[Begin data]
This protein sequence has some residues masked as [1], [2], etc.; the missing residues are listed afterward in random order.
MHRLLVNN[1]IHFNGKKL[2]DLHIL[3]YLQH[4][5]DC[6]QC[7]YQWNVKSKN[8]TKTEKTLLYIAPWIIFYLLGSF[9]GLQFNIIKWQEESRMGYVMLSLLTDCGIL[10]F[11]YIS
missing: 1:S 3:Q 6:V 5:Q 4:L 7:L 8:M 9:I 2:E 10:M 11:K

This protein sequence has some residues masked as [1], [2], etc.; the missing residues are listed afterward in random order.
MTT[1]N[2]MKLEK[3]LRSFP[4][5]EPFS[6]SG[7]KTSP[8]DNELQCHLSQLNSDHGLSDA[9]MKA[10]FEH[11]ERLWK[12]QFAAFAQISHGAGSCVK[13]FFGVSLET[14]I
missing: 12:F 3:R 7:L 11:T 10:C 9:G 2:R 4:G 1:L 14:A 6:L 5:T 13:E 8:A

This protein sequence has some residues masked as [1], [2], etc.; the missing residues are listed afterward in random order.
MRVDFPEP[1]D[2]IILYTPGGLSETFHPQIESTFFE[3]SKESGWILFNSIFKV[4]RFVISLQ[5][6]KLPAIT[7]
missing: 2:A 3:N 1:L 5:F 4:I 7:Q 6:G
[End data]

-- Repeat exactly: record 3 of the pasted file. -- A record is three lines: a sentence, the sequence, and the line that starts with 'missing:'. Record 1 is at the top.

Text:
This protein sequence has some residues masked as [1], [2], etc.; the missing residues are listed afterward in random order.
MRVDFPEP[1]D[2]IILYTPGGLSETFHPQIESTFFE[3]SKESGWILFNSIFKV[4]RFVISLQ[5][6]KLPAIT[7]
missing: 2:A 3:N 1:L 5:F 4:I 7:Q 6:G